The staff recommended that the commission approve the project, saying it would "invigorate commercial activity along St. Claude Avenue while being compatible with neighboring residential properties."
The City Council would have the final say. The site is in Councilwoman Nadine Ramsey's district.
The project has drawn mixed feelings from nearby residents. Some complain it would remove residential housing to build a hotel, further contributing to transforming a once working-class neighborhood into a tourist destination. However, the project's backers note a dearth of hotels in that area, and they cite the prospect of new amenities, including a pool and restaurant.
Neighbors First for Bywater, a residents' group that is skeptical of many proposed developments, has yet to take a position on the project. The Bywater Neighborhood Association, a longtime group that's generally in favor of development, is generally supportive of it but hasn't taken a formal vote, according to its leader.
Solms, who attended Tulane University, described the site as "just absolutely magical."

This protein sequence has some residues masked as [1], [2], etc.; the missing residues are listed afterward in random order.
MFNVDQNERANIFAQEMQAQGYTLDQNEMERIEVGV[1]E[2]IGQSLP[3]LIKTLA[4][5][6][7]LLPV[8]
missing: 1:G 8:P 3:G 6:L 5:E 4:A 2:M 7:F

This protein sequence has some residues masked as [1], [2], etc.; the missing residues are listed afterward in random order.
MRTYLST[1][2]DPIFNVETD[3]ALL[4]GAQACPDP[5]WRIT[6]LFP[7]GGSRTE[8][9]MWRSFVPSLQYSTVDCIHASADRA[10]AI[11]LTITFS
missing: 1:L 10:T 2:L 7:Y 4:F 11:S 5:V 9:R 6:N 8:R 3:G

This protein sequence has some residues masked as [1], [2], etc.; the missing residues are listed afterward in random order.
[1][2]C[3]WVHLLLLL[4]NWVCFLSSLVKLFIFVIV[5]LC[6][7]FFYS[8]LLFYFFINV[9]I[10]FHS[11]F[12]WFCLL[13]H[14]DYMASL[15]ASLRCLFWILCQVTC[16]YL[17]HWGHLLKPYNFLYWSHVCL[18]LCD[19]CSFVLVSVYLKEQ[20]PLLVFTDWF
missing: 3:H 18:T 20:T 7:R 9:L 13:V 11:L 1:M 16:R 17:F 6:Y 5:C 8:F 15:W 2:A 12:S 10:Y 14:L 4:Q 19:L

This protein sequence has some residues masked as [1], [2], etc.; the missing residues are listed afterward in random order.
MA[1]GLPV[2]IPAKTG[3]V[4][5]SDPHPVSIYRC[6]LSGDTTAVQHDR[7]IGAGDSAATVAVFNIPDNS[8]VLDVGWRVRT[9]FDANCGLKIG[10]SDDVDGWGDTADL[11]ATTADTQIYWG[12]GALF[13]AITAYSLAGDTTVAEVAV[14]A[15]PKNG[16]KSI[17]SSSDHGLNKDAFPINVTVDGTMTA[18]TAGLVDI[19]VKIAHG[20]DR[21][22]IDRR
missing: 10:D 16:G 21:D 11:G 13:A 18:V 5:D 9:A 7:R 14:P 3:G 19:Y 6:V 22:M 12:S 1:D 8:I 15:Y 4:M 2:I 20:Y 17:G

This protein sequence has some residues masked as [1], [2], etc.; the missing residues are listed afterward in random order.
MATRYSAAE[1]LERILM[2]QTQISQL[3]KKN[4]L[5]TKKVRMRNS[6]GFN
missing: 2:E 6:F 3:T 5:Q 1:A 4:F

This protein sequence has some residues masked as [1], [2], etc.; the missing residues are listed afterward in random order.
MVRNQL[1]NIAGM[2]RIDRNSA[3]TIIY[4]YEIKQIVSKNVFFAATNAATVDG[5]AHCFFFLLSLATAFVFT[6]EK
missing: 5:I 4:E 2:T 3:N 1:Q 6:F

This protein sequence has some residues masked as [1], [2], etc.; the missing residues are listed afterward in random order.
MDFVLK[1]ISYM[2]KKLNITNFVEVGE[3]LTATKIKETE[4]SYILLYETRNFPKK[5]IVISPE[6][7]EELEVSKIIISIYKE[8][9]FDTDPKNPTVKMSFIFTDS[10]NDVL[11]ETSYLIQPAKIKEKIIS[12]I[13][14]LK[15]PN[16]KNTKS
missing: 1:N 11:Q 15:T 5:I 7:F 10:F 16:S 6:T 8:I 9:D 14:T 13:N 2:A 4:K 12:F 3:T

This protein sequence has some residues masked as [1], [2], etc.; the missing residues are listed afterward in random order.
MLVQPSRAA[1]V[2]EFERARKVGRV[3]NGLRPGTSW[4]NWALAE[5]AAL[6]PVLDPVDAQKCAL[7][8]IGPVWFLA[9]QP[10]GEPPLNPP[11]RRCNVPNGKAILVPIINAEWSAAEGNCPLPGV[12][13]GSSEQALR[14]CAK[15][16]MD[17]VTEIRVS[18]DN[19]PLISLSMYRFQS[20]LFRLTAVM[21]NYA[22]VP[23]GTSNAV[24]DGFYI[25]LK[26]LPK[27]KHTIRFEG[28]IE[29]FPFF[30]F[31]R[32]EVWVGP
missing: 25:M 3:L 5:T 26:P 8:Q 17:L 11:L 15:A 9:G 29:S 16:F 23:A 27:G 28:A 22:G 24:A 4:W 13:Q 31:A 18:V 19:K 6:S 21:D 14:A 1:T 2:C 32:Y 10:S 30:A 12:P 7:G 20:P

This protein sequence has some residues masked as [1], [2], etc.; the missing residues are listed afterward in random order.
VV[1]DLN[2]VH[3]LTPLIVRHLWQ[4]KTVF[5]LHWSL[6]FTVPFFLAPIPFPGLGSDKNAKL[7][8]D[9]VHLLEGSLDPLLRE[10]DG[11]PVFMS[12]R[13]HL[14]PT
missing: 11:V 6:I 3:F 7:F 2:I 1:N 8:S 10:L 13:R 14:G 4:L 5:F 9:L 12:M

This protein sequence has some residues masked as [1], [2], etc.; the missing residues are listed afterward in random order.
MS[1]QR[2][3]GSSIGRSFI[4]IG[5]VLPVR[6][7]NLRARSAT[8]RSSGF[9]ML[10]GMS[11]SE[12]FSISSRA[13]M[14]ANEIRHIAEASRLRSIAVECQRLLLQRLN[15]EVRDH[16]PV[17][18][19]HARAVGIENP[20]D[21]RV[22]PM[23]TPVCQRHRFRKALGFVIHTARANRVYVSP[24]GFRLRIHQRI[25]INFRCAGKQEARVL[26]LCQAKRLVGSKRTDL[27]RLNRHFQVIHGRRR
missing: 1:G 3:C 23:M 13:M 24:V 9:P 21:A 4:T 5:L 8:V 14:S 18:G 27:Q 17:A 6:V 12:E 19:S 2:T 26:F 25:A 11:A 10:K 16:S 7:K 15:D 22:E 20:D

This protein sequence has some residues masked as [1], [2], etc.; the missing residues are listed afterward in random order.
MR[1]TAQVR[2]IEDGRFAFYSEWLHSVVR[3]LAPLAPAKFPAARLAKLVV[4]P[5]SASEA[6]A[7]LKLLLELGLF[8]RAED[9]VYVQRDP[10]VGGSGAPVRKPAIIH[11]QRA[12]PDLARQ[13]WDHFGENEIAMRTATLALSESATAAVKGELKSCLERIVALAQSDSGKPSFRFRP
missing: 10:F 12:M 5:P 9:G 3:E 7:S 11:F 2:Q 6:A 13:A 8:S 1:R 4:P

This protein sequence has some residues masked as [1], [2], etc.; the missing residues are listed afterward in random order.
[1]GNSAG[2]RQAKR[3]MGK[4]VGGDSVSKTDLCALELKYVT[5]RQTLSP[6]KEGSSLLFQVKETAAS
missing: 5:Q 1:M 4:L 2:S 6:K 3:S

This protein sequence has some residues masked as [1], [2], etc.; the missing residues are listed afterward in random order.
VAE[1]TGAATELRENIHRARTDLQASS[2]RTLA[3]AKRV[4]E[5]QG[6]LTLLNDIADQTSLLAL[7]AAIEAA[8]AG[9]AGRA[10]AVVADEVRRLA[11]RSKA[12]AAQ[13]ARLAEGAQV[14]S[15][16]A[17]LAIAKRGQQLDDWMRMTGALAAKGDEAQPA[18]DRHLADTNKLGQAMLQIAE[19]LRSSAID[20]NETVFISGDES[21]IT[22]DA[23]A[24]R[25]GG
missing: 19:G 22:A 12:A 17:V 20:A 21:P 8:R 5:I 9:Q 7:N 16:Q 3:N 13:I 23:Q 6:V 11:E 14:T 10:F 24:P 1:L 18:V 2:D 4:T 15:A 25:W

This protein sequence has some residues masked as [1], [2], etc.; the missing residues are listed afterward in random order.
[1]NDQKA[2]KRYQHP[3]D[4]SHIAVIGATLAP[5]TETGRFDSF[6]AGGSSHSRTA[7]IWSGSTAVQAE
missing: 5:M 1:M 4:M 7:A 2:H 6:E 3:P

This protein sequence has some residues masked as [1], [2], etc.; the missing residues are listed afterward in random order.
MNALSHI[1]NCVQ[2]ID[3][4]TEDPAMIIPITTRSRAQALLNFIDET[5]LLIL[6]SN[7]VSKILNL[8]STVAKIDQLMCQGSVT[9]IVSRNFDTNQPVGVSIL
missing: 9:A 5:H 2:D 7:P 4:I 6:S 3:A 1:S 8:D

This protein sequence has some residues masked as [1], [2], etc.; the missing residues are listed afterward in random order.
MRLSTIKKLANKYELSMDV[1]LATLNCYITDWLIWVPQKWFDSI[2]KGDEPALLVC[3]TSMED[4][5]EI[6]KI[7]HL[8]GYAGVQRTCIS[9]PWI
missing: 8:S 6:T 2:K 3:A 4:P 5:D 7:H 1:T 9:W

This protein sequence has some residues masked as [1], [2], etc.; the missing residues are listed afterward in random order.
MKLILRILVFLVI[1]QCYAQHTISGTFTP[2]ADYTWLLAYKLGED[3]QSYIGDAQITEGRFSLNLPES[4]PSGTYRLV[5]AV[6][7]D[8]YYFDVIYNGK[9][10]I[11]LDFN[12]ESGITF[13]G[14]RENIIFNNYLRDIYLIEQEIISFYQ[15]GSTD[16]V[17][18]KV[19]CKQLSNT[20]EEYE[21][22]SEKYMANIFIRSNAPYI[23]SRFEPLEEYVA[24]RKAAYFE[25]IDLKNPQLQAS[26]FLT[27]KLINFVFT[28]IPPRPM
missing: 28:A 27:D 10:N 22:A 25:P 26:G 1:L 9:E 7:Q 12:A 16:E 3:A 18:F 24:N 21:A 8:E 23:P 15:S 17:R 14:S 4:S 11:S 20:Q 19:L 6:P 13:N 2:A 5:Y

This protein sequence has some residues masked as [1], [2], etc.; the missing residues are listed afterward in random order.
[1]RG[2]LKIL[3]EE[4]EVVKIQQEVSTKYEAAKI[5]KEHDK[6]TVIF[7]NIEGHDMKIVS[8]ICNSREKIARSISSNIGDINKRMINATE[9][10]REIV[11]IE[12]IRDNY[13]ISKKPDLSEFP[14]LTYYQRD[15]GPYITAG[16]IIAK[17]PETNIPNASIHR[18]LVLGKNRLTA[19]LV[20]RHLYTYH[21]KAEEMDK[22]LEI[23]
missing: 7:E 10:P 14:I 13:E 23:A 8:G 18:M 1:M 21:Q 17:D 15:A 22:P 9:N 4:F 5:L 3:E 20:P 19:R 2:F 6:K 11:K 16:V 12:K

The couple owns property adjacent to the site and plan to live there once the hotel is up and running. If all goes according to plan, construction could start in August, with an eye toward opening by late 2019.
Although the issue is slated for Tuesday's meeting, the developers have asked the Planning Commission to hold off on making a recommendation in order to clear up lingering issues, including questions about parking. However, the commission likely will still hold a public hearing this week, giving neighbors a chance to voice their views.
So far, dozens of letters have been sent to the commission in favor and against the project; most were opposed.
Solms said much of the criticism she's heard is misplaced, bogged down in a broader debate about the neighborhood's future rather than judged on this project's merit.
"Our vision for the project is really nowhere near in line with the kind of propaganda and the message that has gone out there," she said.
Mary Ann Hammett, the chairwoman of the Bywater Neighborhood Association, has concerns about parking but is generally supportive of the project.
"I don't mind some hotel rooms around, and I think both the Stateside and the Sun Yard projects will help in getting more business and commercial activity," she said.
On the other hand, Julie Jones, president of Neighbors First for Bywater, cringes at the prospect of losing the residential housing that the homes on the site provided, and she's also concerned about noise and parking, typical issues in Bywater.
But in this case, both sides likely agree on one thing.
"To have it turned into an Airbnb would have been worse," Jones said.
Editor's note: This story was changed on Feb. 7, 2018, to correct that Neighbors First for Bywater has yet to take a position on the proposed Sun Yard hotel in Bywater.